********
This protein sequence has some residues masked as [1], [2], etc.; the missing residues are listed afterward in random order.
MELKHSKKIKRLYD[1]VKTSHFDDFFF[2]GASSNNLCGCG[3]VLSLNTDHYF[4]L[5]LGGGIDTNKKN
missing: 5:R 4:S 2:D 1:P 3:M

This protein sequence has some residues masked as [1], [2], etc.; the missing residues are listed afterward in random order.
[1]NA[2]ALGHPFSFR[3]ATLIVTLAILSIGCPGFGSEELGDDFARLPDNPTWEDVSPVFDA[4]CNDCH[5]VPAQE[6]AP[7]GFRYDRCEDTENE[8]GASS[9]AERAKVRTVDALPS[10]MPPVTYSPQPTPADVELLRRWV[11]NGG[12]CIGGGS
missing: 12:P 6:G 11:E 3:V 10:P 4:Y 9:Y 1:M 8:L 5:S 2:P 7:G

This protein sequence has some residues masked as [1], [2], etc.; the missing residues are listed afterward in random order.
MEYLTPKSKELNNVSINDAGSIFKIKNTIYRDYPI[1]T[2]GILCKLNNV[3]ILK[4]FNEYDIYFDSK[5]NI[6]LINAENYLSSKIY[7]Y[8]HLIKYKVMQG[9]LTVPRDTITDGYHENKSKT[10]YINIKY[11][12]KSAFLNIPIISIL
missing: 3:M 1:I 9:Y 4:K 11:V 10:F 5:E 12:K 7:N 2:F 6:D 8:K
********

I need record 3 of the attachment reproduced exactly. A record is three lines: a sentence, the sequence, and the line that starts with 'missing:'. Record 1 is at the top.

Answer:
This protein sequence has some residues masked as [1], [2], etc.; the missing residues are listed afterward in random order.
MEYLTPKSKELNNVSINDAGSIFKIKNTIYRDYPI[1]T[2]GILCKLNNV[3]ILK[4]FNEYDIYFDSK[5]NI[6]LINAENYLSSKIY[7]Y[8]HLIKYKVMQG[9]LTVPRDTITDGYHENKSKT[10]YINIKY[11][12]KSAFLNIPIISIL
missing: 3:M 1:I 9:Y 4:K 11:V 10:F 5:E 12:K 7:N 2:F 6:D 8:K